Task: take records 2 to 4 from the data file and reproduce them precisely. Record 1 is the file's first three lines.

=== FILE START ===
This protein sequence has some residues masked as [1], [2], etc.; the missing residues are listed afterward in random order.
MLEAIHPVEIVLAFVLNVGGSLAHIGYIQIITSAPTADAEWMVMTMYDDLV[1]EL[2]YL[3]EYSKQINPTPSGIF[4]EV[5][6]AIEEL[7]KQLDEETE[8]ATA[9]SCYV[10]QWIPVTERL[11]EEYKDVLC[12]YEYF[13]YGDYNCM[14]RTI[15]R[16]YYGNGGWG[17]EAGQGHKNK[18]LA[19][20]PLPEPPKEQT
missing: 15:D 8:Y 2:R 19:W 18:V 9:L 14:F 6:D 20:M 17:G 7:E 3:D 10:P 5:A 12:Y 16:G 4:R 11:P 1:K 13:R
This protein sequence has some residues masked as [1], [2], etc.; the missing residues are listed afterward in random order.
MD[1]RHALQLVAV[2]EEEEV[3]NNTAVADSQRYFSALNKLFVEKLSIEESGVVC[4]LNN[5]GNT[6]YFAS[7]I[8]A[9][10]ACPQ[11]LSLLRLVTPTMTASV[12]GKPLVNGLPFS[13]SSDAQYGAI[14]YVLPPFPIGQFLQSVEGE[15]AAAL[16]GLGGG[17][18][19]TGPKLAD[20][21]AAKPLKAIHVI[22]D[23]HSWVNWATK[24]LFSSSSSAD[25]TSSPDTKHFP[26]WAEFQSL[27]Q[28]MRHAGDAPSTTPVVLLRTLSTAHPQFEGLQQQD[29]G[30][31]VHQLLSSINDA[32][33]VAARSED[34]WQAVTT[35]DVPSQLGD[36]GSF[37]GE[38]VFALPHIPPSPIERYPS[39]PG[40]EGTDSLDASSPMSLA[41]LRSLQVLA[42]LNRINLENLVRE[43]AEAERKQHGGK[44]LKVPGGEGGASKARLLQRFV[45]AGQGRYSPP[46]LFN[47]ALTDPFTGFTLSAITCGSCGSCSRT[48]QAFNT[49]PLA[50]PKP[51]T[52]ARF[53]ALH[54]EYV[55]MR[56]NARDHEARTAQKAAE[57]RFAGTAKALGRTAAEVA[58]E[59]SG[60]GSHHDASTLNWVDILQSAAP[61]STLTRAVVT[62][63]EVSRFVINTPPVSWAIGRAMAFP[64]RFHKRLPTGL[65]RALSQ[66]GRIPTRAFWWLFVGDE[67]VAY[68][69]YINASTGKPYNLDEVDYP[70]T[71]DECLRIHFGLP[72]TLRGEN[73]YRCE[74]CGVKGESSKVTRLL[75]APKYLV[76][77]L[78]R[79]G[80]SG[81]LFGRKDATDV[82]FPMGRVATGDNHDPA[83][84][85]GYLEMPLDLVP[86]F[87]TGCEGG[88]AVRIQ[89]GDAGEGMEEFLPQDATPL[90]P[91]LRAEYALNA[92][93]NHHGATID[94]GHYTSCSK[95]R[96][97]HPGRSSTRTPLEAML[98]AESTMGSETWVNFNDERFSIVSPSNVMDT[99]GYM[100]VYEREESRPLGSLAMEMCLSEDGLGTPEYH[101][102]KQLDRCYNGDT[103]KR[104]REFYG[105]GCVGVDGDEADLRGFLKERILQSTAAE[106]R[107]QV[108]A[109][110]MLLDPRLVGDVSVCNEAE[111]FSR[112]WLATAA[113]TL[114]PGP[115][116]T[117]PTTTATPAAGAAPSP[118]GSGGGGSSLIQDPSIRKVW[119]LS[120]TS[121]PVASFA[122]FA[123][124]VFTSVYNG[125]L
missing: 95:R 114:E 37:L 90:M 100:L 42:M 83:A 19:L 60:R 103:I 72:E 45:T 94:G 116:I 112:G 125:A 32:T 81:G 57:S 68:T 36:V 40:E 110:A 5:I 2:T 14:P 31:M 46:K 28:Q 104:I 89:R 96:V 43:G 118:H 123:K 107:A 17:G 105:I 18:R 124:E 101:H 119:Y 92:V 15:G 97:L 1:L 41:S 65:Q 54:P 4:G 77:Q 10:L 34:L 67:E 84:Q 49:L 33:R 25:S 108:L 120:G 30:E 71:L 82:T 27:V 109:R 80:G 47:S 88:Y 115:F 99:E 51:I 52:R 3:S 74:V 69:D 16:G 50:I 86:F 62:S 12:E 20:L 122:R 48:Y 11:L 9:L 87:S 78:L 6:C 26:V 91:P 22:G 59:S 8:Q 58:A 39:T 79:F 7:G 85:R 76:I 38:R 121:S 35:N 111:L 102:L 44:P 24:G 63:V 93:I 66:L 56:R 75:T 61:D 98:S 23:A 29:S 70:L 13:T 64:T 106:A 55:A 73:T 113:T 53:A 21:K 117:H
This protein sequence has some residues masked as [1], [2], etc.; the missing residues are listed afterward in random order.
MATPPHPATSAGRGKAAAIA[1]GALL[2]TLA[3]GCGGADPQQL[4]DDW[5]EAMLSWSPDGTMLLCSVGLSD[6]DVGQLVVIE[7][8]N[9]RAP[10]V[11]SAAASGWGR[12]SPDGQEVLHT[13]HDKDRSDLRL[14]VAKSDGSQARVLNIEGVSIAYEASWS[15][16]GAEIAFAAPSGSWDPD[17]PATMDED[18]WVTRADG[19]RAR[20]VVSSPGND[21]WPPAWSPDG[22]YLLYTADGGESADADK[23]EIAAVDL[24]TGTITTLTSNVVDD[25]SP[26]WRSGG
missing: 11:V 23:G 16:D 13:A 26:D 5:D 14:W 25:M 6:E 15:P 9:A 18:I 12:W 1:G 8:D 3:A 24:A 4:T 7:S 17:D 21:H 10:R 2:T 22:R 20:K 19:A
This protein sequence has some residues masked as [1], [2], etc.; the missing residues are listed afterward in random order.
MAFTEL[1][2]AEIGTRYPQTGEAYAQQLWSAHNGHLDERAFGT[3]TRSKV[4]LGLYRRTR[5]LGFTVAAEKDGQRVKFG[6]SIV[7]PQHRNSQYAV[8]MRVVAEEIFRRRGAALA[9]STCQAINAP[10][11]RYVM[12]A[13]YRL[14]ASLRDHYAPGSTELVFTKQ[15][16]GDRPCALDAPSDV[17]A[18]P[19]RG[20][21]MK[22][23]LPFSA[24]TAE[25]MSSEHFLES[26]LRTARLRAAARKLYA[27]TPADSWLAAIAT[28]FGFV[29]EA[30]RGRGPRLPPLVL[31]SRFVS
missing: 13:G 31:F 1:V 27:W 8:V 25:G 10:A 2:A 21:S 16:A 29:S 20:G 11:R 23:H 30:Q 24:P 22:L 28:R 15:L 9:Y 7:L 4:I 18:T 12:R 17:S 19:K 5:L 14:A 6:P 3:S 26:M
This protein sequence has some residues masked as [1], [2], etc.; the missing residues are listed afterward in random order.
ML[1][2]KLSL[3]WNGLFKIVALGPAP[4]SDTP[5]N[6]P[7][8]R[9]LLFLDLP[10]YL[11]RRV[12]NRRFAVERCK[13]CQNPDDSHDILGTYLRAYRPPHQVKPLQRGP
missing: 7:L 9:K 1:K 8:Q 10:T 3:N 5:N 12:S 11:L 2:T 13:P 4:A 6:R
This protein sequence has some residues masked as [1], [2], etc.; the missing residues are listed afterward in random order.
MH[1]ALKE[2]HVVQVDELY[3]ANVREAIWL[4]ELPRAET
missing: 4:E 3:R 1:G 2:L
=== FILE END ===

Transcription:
This protein sequence has some residues masked as [1], [2], etc.; the missing residues are listed afterward in random order.
MD[1]RHALQLVAV[2]EEEEV[3]NNTAVADSQRYFSALNKLFVEKLSIEESGVVC[4]LNN[5]GNT[6]YFAS[7]I[8]A[9][10]ACPQ[11]LSLLRLVTPTMTASV[12]GKPLVNGLPFS[13]SSDAQYGAI[14]YVLPPFPIGQFLQSVEGE[15]AAAL[16]GLGGG[17][18][19]TGPKLAD[20][21]AAKPLKAIHVI[22]D[23]HSWVNWATK[24]LFSSSSSAD[25]TSSPDTKHFP[26]WAEFQSL[27]Q[28]MRHAGDAPSTTPVVLLRTLSTAHPQFEGLQQQD[29]G[30][31]VHQLLSSINDA[32][33]VAARSED[34]WQAVTT[35]DVPSQLGD[36]GSF[37]GE[38]VFALPHIPPSPIERYPS[39]PG[40]EGTDSLDASSPMSLA[41]LRSLQVLA[42]LNRINLENLVRE[43]AEAERKQHGGK[44]LKVPGGEGGASKARLLQRFV[45]AGQGRYSPP[46]LFN[47]ALTDPFTGFTLSAITCGSCGSCSRT[48]QAFNT[49]PLA[50]PKP[51]T[52]ARF[53]ALH[54]EYV[55]MR[56]NARDHEARTAQKAAE[57]RFAGTAKALGRTAAEVA[58]E[59]SG[60]GSHHDASTLNWVDILQSAAP[61]STLTRAVVT[62][63]EVSRFVINTPPVSWAIGRAMAFP[64]RFHKRLPTGL[65]RALSQ[66]GRIPTRAFWWLFVGDE[67]VAY[68][69]YINASTGKPYNLDEVDYP[70]T[71]DECLRIHFGLP[72]TLRGEN[73]YRCE[74]CGVKGESSKVTRLL[75]APKYLV[76][77]L[78]R[79]G[80]SG[81]LFGRKDATDV[82]FPMGRVATGDNHDPA[83][84][85]GYLEMPLDLVP[86]F[87]TGCEGG[88]AVRIQ[89]GDAGEGMEEFLPQDATPL[90]P[91]LRAEYALNA[92][93]NHHGATID[94]GHYTSCSK[95]R[96][97]HPGRSSTRTPLEAML[98]AESTMGSETWVNFNDERFSIVSPSNVMDT[99]GYM[100]VYEREESRPLGSLAMEMCLSEDGLGTPEYH[101][102]KQLDRCYNGDT[103]KR[104]REFYG[105]GCVGVDGDEADLRGFLKERILQSTAAE[106]R[107]QV[108]A[109][110]MLLDPRLVGDVSVCNEAE[111]FSR[112]WLATAA[113]TL[114]PGP[115][116]T[117]PTTTATPAAGAAPSP[118]GSGGGGSSLIQDPSIRKVW[119]LS[120]TS[121]PVASFA[122]FA[123][124]VFTSVYNG[125]L
missing: 95:R 114:E 37:L 90:M 100:L 42:M 83:A 19:L 60:R 103:I 72:E 45:T 94:G 116:I 112:G 125:A 32:T 81:G 57:S 68:T 36:V 40:E 110:A 5:I 2:T 14:P 31:M 46:K 28:Q 104:I 89:R 96:V 43:G 118:H 123:K 107:A 17:G 105:I 18:R 124:E 101:H 119:Y 92:V 15:G 97:L 1:L 41:S 65:Q 54:P 4:G 77:Q 10:L 34:L 67:E 84:Q 49:L 33:R 25:S 108:L 120:G 30:E 71:L 82:T 27:V 109:R 80:G 47:S 88:Y 115:F 99:E 51:I 52:R 3:S 74:V 69:D 16:G 50:I 86:F 62:S 12:E 20:L 122:R 48:Y 11:L 9:L 87:S 78:L 6:C 26:V 91:P 22:G 59:S 8:Q 58:A 39:T 79:F 7:G 85:R 76:I 38:R 121:S 35:N 111:L 102:L 44:P 24:G 63:V 93:I 66:L 56:R 75:T 61:D 98:S 23:A 29:S 70:L 13:T 64:T 106:A 55:A 73:T 113:T 53:A 21:K 117:H
This protein sequence has some residues masked as [1], [2], etc.; the missing residues are listed afterward in random order.
MATPPHPATSAGRGKAAAIA[1]GALL[2]TLA[3]GCGGADPQQL[4]DDW[5]EAMLSWSPDGTMLLCSVGLSD[6]DVGQLVVIE[7][8]N[9]RAP[10]V[11]SAAASGWGR[12]SPDGQEVLHT[13]HDKDRSDLRL[14]VAKSDGSQARVLNIEGVSIAYEASWS[15][16]GAEIAFAAPSGSWDPD[17]PATMDED[18]WVTRADG[19]RAR[20]VVSSPGND[21]WPPAWSPDG[22]YLLYTADGGESADADK[23]EIAAVDL[24]TGTITTLTSNVVDD[25]SP[26]WRSGG
missing: 11:V 23:G 16:D 13:A 26:D 5:D 14:W 25:M 6:E 15:P 9:A 18:I 12:W 1:G 8:D 3:A 24:A 4:T 7:S 17:D 21:H 10:R 2:T 22:R 20:K 19:A
This protein sequence has some residues masked as [1], [2], etc.; the missing residues are listed afterward in random order.
MAFTEL[1][2]AEIGTRYPQTGEAYAQQLWSAHNGHLDERAFGT[3]TRSKV[4]LGLYRRTR[5]LGFTVAAEKDGQRVKFG[6]SIV[7]PQHRNSQYAV[8]MRVVAEEIFRRRGAALA[9]STCQAINAP[10][11]RYVM[12]A[13]YRL[14]ASLRDHYAPGSTELVFTKQ[15][16]GDRPCALDAPSDV[17]A[18]P[19]RG[20][21]MK[22][23]LPFSA[24]TAE[25]MSSEHFLES[26]LRTARLRAAARKLYA[27]TPADSWLAAIAT[28]FGFV[29]EA[30]RGRGPRLPPLVL[31]SRFVS
missing: 13:G 31:F 1:V 27:W 8:V 25:G 10:A 2:A 21:S 16:A 29:S 20:G 11:R 23:H 30:Q 24:P 22:L 28:R 15:L 9:Y 7:L 4:I 18:T 12:R 17:S 19:K 5:L 14:A 6:P 3:S 26:M